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The risk of traveling by plane

The probability of catching a respiratory virus, such as the novel coronavirus, is high for those close to a contaminated passenger and low for those further away

Léo Ramos Chaves

Air passenger transport has been severely affected by the COVID-19 pandemic. The demand for domestic flights in Brazil fell by 93% in April and May, while international trips were stopped almost entirely. Despite increasing again slightly in June, airlines are not expecting a return to previous levels any time soon. One reason for the change in passenger behavior is the rules on social distancing. Many vacations and business trips have been canceled or postponed. For now, people are only traveling if they really need to. And most do not feel fully comfortable doing so. Airplanes are closed environments where sharing space with strangers who could be contaminated is unavoidable.

Although the risk of a virus being transmitted on an aircraft is not fully understood, a study carried out in the USA in 2018, before the novel coronavirus pandemic, gives us an idea of the situations during a flight that create the highest probability of spreading respiratory diseases that are transmitted through droplets of saliva, such as COVID-19. A team led by biostatistician Vicki Stover Hertzberg, from Emory University in Atlanta, and mathematician Howard Weiss, from the Georgia Institute of Technology, monitored 1,540 passengers and 41 flight attendants on 10 flights across the USA. The trips, lasting between 3 and 5 hours, involved airplanes with a single aisle and three seats on either side.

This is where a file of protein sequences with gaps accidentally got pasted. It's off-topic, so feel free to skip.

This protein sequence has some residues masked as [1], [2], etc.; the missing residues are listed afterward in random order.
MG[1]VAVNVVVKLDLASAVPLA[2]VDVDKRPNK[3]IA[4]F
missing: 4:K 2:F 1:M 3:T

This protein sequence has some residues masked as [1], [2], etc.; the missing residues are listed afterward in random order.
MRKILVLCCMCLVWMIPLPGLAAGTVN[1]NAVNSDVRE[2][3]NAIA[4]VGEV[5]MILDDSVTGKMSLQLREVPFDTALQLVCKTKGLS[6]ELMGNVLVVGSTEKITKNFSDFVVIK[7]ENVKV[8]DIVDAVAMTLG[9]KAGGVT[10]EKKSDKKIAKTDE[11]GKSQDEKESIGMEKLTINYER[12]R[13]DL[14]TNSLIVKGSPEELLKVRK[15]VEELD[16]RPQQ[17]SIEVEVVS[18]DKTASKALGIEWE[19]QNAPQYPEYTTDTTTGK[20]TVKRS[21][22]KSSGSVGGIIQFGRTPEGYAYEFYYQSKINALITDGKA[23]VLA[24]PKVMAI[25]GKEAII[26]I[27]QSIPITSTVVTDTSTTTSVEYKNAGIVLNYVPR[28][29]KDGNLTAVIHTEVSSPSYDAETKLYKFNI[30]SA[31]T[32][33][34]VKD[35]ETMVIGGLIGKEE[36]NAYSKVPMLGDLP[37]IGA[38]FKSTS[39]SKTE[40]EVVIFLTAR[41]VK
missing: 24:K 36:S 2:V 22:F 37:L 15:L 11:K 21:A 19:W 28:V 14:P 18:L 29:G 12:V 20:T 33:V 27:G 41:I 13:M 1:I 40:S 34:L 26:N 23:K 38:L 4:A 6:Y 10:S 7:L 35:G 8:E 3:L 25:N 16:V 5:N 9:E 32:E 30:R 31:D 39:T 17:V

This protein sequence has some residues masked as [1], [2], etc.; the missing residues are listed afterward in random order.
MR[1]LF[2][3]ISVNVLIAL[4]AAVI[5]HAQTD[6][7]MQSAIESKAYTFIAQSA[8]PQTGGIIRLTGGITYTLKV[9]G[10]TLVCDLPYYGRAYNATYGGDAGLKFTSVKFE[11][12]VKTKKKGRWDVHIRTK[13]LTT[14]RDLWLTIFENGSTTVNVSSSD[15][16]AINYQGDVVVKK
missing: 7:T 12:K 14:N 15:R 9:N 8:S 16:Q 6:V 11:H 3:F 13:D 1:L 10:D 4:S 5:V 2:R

The study concluded that the risk of catching a respiratory disease is high for passengers sitting within 1 meter of an infected person, and is low for those who are seated further away. Those directly in front of, behind, or beside a sick passenger are more susceptible. Passenger and crew movement can increase the risk: individuals moving around the aircraft may walk past a contaminated person, and passengers seated in aisle seats have more contact with people walking around. Crowds of people in the aisle waiting for the doors to open after the plane lands are also a problem, as are disorganized boarding queues.

Virologist Fernando Spilki, president of the Brazilian Virology Society and a researcher at the Molecular Microbiology Laboratory of Feevale University in Nova Hamburgo, Rio Grande do Sul, says that according to the World Health Organization (WHO), if a passenger is found to have been infected with the novel coronavirus at the time they traveled, the risk zone to be investigated includes anyone sitting within two rows of the patient. “Airplanes are risky environments, and using a mask is essential in the fight against the COVID-19 pandemic, as is social distancing,” says Spilki.

Another problem, warns the virologist, is the possibility of droplets impregnating objects such as seat belts, armrests, and bathroom door handles. “Although this is perhaps a less likely means of contagion, no one yet knows how long SARS-CoV-2 remains active on these surfaces,” he points out.